An activist investor has Argo Group International Holdings in its sights, claiming the company has a “spendthrift culture” and misdirects corporate assets to support the chief executive officer’s “lifestyle and hobbies”.
Voce Capital Management, which has a 5.8 per cent interest in the Bermudian-based specialty insurer, is calling for the company to improve its return on equity, and said this can only be done in a meaningful way by addressing Argo’s “shockingly high” and “shockingly inappropriate” corporate expenses.
Voce said it was deeply concerned that the Argo board of directors had “failed to hold the CEO and management accountable”, and has proposed that four directors be replaced.
In a letter to shareholders, San Francisco-based Voce, which is the beneficial owner of more than 1.9 million shares of Argo, catalogued what it said was “a history of misuse of corporate assets” that had resulted in “value destruction” of the company and its shareholders.
In reply, Argo defended its track record and said Voce has made a number of misleading and inaccurate statements, and had personally attacked Mark Watson, Argo CEO, in its letter.
As examples of its concerns, Voce questioned the need for Argo to have a fleet of three corporate jets, two as fractional owners, and one which it estimates costs the company $3 million a year. It described that jet as Mr Watson’s “personal chariot, whisking him and his entourage around the world”.
In its letter, filed with the US Securities and Exchange Commission, Voce detailed “dramatic and expensive real estate”, that it said had cost shareholders dearly, naming the offices in San Antonio, Texas, a New York office in downtown Manhattan, and a central London office near Lloyd’s.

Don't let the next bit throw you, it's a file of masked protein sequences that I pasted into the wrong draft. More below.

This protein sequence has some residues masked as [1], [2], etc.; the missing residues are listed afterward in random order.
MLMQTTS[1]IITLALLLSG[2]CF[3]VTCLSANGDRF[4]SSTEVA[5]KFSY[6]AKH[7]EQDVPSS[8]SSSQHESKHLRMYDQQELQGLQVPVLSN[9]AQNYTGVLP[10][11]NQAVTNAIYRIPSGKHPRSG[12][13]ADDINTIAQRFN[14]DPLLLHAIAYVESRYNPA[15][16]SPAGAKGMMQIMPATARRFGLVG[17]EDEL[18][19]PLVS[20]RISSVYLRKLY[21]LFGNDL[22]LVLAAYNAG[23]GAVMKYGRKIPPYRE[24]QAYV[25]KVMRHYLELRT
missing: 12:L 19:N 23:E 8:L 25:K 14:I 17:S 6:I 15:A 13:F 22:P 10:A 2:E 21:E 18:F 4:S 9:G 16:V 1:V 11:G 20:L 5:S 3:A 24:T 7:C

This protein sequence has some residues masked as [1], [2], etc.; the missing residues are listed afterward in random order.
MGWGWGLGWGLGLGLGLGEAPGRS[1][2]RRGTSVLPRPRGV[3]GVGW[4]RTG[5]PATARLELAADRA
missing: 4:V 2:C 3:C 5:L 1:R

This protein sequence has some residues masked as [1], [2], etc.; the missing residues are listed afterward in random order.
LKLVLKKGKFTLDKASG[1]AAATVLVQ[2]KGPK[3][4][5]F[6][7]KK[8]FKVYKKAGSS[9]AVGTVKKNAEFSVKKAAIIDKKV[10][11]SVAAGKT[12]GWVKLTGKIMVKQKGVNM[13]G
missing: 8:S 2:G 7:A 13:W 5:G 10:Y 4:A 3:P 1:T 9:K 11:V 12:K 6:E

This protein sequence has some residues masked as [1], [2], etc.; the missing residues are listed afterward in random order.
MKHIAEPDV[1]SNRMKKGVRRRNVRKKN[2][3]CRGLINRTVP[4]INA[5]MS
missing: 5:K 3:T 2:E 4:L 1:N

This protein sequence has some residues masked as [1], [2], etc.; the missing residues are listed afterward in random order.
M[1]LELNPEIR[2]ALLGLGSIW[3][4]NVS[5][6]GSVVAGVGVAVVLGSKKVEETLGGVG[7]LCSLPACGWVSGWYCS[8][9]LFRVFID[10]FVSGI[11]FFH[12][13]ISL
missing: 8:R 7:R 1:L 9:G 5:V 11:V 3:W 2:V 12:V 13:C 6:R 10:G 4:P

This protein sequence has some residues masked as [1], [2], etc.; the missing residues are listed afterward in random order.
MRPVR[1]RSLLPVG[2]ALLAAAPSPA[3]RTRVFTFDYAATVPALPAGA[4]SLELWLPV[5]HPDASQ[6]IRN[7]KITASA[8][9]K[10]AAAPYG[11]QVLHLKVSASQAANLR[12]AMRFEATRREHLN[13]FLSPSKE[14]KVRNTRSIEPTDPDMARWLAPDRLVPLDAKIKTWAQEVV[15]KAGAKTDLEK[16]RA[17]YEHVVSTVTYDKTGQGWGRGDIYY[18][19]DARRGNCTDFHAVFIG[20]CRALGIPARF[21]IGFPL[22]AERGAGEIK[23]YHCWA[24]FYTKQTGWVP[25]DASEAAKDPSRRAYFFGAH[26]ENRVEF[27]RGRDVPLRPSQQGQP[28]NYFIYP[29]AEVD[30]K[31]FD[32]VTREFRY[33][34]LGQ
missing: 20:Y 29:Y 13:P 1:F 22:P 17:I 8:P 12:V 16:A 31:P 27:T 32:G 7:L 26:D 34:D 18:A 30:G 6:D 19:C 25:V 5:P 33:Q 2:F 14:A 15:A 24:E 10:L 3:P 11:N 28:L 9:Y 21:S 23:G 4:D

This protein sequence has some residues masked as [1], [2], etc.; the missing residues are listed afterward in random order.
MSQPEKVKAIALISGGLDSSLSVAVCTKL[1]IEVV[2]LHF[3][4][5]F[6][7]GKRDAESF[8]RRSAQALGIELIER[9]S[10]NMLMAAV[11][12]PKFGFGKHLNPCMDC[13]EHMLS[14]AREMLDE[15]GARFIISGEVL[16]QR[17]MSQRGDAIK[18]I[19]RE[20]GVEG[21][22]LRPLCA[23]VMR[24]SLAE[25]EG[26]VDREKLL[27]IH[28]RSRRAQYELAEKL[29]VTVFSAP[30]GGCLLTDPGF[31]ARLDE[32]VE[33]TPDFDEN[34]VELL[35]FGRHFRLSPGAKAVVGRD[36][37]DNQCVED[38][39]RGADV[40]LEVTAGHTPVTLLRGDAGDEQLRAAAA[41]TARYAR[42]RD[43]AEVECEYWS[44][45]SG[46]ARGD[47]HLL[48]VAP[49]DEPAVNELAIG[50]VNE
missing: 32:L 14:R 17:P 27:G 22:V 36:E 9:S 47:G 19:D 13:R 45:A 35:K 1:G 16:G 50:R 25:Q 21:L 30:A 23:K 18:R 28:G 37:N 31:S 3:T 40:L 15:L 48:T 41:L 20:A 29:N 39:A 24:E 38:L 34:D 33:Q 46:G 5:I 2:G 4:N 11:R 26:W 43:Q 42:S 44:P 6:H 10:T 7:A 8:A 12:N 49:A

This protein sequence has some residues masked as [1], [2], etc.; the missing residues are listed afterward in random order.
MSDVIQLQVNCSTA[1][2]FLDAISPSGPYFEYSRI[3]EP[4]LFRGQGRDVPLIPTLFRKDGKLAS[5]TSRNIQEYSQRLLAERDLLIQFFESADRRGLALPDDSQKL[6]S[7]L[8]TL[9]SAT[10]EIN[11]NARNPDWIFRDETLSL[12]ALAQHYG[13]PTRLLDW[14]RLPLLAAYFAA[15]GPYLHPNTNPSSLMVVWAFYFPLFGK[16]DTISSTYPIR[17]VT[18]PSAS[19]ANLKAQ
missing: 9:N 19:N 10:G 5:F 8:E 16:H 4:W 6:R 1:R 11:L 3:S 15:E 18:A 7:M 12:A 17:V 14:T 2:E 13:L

It also noted the purchasing of artwork for the offices, and said Mr Watson, who is a board member of the San Antonio Museum of Art, curates the Argo art collections himself.
In addition, Argo’s sponsorship of sailing teams and events, including the Argo Gold Cup, has been questioned by Voce, which noted that sailing is another passion of Mr Watson.
The letter to shareholders said that Mr Watson was given a $1.5 million relocation allowance for moving to Bermuda in 2007, along with a $1.4 million bonus for agreeing to move to the island with his family. Voce said he was also given $360,000 annual housing allowance that year.
Listing its various concerns, Voce claimed the Argo board lacks independence and relevant experience and “is directly responsible for this waste of corporate assets”. Calling for change, it noted that many of the directors had been in place for between 10 and 20 years, and that four of them are more than 70 years old.
In reply, the Argo board said it, and the company’s management, welcomed input from all shareholders. Its response, filed with the SEC, also stated: “In that spirit, we were looking forward to continuing our dialogue with Voce, but are disappointed that Voce has decided not to engage us constructively.
“Instead, Voce has sent a letter to shareholders that contains a number of misleading and inaccurate statements and personally attacks the company’s CEO, ignoring Argo’s track record of strong value creation for all shareholders. This is demonstrated by its leading one, three and five-year period total shareholder returns of 39 per cent, 69 per cent and 136 per cent, respectively. The company also returned in excess of $645 million of capital to shareholders from 2010 to 2018.”
Argo said it had lowered its expense ratio by 260 basis points to 37.8 per cent, last year. It added: “The improving expense ratio, along with strong execution of the company’s strategy, is contributing to the achievement of the company-stated long-term ROE target of 700 basis points above the risk-free rate.”
Voce has proposal removing from the Argo board Gary Woods, the chairman, Hector De Leon, John Power, and Mural Josephson, and replacing them with its nominees Carol McFate, Bernard Bailey, Rear Admiral Kathleen Dussault, and J. Daniel Plants.
Argo said it will review the nomination notice and proposed nominees, and present its formal recommendations in a definitive proxy statement that will be filed with the SEC and e-mailed to shareholders eligible to vote at this year’s Argo annual meeting. The date for Argo’s annual meeting has not yet been scheduled.